Past and Present
August 2010 - Recent research from the Universities of Manchester and York on Stone Age remains at Star Carr, near Scarborough, North Yorkshire, has identified Britain's earliest known surviving house. The dwelling dates from at least 8500 BC, when Britain was still part of continental Europe, pre-dating the previous record holder found at Howick, Northumberland, by at least 500 years. Archaeologists consider Star Carr to equal Stonehenge in importance.
The research has been funded by the Natural Environment Research Council, the British Academy, and English Heritage (who plan to schedule the site as a National Monument). The Vale of Pickering Research Trust also provided support for the excavation works. Dr Chantal Conneller and Barry Taylor from The University of Manchester, together with Dr Nicky Milner from the University of York started work on the site in 2004.
Researchers explain that the house was first excavated two years ago. It had post holes around a central hollow which would have been filled with organic matter such as reeds, and possibly a fireplace. The 3.5 metres circular structure was located next to an ancient lake. Current excavations are focusing on a large wooden platform constructed next to the lake using split and hewn timbers, the earliest evidence of carpentry in Europe. A large, well-preserved tree trunk with bark intact dating from 11 000 years ago has also been found.
Nicky Milner said:
"This is a sensational discovery and tells us so much about the people who lived at this time. From this excavation, we gain a vivid picture of how these people lived. For example, it looks like the house may have been rebuilt at various stages. It is also likely there was more than one house and lots of people lived here. The platform is made of hewn and split timbers; the earliest evidence of this type of carpentry in Europe. And the artefacts of antler, particularly the antler head-dresses, are intriguing as they suggest ritual activities.”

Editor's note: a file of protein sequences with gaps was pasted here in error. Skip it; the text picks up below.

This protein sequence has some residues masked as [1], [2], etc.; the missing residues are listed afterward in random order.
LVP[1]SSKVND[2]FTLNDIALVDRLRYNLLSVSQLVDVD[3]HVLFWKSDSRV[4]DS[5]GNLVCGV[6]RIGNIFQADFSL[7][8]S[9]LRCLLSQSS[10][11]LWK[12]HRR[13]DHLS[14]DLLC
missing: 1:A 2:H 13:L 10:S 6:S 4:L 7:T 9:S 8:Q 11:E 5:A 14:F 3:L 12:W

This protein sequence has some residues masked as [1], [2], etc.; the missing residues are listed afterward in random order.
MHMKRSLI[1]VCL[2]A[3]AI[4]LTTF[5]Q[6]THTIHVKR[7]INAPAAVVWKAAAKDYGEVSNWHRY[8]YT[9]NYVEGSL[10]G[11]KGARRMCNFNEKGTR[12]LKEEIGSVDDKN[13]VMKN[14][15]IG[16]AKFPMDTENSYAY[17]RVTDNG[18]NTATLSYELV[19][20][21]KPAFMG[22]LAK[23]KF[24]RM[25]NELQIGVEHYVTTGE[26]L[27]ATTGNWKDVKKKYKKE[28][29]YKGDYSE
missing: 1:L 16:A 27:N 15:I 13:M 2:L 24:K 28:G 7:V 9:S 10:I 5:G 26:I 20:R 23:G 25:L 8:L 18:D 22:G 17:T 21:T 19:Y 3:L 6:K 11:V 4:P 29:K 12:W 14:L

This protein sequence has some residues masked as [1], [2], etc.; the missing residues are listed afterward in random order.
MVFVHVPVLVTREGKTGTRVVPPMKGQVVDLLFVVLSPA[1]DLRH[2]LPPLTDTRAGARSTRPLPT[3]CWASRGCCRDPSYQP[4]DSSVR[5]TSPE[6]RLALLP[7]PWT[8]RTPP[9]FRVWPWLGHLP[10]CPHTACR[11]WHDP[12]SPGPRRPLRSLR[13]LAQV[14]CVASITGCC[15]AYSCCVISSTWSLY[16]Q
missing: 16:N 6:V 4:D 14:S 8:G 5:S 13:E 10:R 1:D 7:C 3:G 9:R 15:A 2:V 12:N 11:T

Barry Taylor added:
"The ancient lake is a hugely important archaeological landscape many miles across. To an inexperienced eye, the area looks unremarkable - just a series of little rises in the landscape. But using special techniques I have been able to reconstruct the landscape as it was then. The peaty nature of the landscape has enabled the preservation of many treasures including the paddle of a boat, the tips of arrows and red deer skull tops which were worn as masks. But the peat is drying out, so it's a race against time to continue the work before the archaeological finds decay."
Researchers explain the the Star Carr site was inhabited by hunter gatherers from just after the last ice age, for a period of between 200 and 500 years. Migrating from an area now under the North Sea, they hunted animals including deer, wild boar, elk and wild cattle known as auroch. They also burnt part of the land to encourage animals to eat new plant shoots and kept domesticated dogs.
Chantal Conneller explained:
"This changes our ideas of the lives of the first settlers to move back into Britain after the end of the last Ice Age. We used to think they moved around a lot and left little evidence. Now we know they built large structures and were very attached to particular places in the landscape."
English Heritage has entered into a management agreement with the farmers who own the land to help protect the archaeological remains at Star Carr.
Keith Emerick, inspector of ancient monuments for English Heritage, said:
"We are grateful to the landowners for entering into this far reaching agreement. Star Carr is internationally important, but the precious remains are very fragile. A new excavation currently underway will tell us more about their state of preservation and will help us decide whether a larger scale dig is necessary to recover information before it is lost for ever."
David Willetts, universities and science minister, commented:
"This exciting discovery marries world-class research with the lives of our ancestors. It brings out the similarities and differences between modern life and the ancient past in a fascinating way, and will change our perceptions for ever. I congratulate the research team and look forward to their future discoveries."
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